Judas Goat Taberna is the latest, hotly anticipated venture from the folks that brought us Salt Tasting Room and the Irish Heather. The self-described spanish influenced tapas restaurant is located in Gastown’s notorious blood alley. If you’re thinking about dining here, we’d suggest reservations as they have only 28 seats.
(Top to bottom: 1. The Entrance. 2. A pair of bruschetta: Piquillo Peppers with Serrano Chilli & Goat Cheese and Chorizo, Caramelized Onion & Dark Chocolate.)
Anticipating a potential wait, Case and I decided to hit Judas Goat right at 5pm when they opened. We were greeted by a friendly server who showed us to some of the remaining seats unoccupied by a a reserve sign.
Piled neatly on the marble slab bar were two tiny plates and utensils and two paper menus and an Ikea-style pencil to mark our orders a la Dim Sum style. Before we looked over the menus, we started with two glasses of Argentinian Pinot Noir.
(Top to bottom: 1. Foie Gras with Rhubarb Foam 2. Warm Lamb Cheek, Savoy Cabbage & White Truffle Oil.)
We began our first wave (as our server called it) with a pair of bruschetta: White Anchovy with Salsa Verde and Piquillo Peppers with Serrano Chili and Goat Cheese. The toppings were at once deceivingly subtle, yet dripping with flavour. Despite the description, the serrano chili wasn’t the least bit spicy.
(Top to bottom: 1. Beef Brisket Meatballs with Spiced Tomato Sauce. 2. Crisp Prosciutto with Squash, Arugula & Manchego Cheese.)
The bruschetta was followed by the beef brisket meatballs in tomato sauce — a quartet of heavenly tender beef topped with shavings of cheese and a simple yet tasty tomato gelatin. Next, the Arugula and Squash salad with a light vinaigrette topped with crispy flakes of prosciutto and chunks of creamy Manchego cheese. Then, the warm lamb cheeks followed: fall-apart tender cheeks wrapped in strips of crisp savoy cabbage and drizzled with white truffle oil and a rich demi-glace.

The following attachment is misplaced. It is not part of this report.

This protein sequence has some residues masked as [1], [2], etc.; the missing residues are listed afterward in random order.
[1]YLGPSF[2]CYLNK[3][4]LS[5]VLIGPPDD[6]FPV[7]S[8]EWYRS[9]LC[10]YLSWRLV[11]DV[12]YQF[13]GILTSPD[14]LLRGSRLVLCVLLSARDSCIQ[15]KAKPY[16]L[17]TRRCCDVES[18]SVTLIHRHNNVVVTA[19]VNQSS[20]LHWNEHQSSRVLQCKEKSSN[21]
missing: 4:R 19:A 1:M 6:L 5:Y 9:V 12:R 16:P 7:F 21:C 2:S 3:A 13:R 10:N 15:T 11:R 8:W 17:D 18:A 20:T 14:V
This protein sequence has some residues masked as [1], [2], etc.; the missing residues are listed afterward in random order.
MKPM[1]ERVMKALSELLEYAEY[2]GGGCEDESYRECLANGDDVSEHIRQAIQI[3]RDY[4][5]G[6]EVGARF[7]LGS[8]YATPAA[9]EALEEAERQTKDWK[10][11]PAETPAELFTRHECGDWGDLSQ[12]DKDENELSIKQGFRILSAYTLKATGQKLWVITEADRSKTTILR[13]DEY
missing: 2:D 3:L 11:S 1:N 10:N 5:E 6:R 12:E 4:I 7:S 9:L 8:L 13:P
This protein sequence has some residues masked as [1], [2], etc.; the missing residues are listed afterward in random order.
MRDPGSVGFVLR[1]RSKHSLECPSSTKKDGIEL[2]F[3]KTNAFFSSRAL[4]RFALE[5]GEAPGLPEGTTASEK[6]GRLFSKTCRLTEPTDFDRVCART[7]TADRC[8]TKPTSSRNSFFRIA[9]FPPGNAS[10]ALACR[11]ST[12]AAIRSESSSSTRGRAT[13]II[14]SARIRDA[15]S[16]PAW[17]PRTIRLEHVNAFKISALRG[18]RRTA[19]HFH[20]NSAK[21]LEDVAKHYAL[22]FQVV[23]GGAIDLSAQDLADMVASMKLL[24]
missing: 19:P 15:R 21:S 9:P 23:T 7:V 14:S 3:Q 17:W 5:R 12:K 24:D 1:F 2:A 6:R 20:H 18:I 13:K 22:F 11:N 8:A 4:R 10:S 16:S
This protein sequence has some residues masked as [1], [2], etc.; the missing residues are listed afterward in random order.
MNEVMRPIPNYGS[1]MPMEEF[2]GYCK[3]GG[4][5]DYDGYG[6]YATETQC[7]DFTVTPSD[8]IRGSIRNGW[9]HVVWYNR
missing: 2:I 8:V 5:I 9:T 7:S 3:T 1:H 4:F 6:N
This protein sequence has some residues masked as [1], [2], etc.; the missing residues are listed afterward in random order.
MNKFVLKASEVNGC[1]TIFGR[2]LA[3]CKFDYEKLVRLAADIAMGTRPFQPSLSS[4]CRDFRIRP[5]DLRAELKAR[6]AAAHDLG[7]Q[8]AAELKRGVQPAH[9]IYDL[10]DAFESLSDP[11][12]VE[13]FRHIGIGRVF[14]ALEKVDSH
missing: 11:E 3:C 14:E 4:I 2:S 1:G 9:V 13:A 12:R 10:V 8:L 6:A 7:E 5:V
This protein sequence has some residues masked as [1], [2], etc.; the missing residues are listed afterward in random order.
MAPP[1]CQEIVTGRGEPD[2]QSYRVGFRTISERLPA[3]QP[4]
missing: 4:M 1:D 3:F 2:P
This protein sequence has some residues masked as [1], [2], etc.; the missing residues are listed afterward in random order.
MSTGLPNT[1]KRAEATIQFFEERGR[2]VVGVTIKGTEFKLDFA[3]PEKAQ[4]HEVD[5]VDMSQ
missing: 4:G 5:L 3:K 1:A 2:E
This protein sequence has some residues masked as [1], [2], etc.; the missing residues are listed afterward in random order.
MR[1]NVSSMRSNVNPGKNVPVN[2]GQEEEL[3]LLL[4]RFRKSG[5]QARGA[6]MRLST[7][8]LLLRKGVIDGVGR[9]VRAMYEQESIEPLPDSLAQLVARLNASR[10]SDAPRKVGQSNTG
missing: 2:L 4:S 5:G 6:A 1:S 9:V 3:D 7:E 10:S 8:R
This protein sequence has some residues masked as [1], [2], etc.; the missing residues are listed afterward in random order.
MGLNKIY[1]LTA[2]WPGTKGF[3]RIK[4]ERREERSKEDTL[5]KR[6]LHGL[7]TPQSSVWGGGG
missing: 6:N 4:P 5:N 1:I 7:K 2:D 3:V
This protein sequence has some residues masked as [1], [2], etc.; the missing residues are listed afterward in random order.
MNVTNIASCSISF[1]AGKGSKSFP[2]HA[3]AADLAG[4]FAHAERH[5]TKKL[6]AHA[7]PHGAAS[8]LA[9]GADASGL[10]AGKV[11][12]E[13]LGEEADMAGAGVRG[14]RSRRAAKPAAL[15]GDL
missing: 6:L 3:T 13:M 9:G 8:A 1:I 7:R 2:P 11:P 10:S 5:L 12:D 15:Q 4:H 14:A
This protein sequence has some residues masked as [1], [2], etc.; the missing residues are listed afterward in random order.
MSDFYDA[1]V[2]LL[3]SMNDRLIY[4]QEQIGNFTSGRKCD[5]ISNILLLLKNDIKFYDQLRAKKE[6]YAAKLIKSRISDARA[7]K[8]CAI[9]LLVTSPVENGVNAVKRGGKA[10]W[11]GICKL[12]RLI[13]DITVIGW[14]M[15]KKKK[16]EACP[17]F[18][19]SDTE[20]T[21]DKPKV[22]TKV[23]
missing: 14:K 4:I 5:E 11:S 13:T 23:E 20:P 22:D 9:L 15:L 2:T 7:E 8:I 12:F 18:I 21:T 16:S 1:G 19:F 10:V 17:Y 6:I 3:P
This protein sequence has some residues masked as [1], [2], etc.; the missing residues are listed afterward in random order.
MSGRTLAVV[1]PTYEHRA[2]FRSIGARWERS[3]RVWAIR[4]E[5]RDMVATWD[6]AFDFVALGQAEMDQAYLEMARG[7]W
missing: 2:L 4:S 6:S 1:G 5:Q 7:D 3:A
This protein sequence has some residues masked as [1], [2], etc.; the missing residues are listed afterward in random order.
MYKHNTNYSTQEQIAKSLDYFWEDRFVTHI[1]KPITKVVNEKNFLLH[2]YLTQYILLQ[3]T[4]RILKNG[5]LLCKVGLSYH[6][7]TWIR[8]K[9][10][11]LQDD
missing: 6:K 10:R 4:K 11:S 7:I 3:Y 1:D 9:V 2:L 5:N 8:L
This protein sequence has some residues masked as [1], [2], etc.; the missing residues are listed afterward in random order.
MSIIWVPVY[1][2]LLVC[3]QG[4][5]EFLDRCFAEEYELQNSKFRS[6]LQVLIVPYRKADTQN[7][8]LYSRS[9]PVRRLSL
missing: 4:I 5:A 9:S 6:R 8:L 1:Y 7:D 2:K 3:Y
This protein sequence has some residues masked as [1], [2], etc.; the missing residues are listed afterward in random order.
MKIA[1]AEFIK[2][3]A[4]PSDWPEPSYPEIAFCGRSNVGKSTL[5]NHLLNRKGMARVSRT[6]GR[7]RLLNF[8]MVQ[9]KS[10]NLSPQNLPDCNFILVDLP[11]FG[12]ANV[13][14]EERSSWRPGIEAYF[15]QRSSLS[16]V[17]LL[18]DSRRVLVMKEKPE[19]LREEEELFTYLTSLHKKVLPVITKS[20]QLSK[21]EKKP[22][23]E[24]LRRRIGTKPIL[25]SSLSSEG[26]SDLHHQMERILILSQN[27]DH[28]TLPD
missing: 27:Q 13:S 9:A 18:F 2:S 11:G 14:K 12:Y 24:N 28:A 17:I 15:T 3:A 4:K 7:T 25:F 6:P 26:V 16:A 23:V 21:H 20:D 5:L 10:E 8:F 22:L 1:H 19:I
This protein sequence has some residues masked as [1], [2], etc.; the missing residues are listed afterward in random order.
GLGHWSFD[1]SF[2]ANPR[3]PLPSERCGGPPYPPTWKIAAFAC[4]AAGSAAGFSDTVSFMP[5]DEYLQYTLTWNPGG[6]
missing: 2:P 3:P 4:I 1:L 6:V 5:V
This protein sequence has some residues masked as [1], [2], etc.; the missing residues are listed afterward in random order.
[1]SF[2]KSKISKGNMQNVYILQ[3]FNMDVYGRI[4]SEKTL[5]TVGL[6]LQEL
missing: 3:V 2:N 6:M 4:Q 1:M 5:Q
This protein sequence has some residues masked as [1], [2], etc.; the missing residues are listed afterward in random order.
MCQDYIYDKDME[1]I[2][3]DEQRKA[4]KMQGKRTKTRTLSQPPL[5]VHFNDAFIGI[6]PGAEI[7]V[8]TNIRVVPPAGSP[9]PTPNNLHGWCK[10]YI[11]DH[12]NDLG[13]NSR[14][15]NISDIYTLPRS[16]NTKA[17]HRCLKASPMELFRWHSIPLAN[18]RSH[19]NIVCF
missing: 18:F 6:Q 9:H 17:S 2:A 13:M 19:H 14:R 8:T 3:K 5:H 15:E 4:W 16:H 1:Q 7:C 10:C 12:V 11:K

(Top to bottom: 1. Braised Pork Belly on Onion Puree with Pine Nut/Orange Gremolata. 2. Scallop Tartare with Pork Rinds.)
Having polished off our first wave, we realized now why there were two copies of the menu — you keep wanting more. We began the second wave with another pair of bruschetta. We returned to the piquillo peppers, but exchanged the white anchovy for chorizo, caramelized onion and dark chocolate. The chorizo and sweet onions played nicely off each other, although the presence of dark chocolate proved largely irrelevant to the flavour.
Next, we had the scallop tartare with pork rinds — a beautiful medley of gently chopped scallops and yellow peppers tossed in olive oil and was that a hint of lemon? The thick, yet lightly crispy pork rinds were a nice and uncharacteristically subtle accompaniment. Then, a coin of buttery foie gras accompanied with a refreshing rhubarb foam and crostinis. Finally, a gargantuan slab of pork belly arrived swimming in an onion puree and topped with pine nut/orange gremolata. The pork was perfectly seasoned and practically melted in our mouths, while the gremolata provided a nice crunch.
(Clockwise: 1. Goat Cheese, Apple & Almond Cheesecake. 2. Weapons of Choice. 3. Picturesque view of Blood Alley.)
To finish the meal, we had the goat cheese & almond cheese cake, which was a sinister combination that felt like eating an apple crumble pie with a cheesecake stuffed inside — so wrong, but so right.
Opening week, the staff and kitchen could be forgiven for any missteps — but in this case, there’s nothing to forgive. The menu was tasty, well-executed and staff friendly and efficient. I’m not sure how far the Spanish-influence aspect of the menu really takes hold, but the food was remarkable, regardless.
They did, however, lack coffee to accompany our dessert. Ok, so no one’s perfect.
Dinner including two glasses of wine came to $90 with tax and tip — which is pretty good considering we probably ate half the menu.
Perfect for: Kick ass, contemporary tapas with a picturesque view of binners in Blood Alley.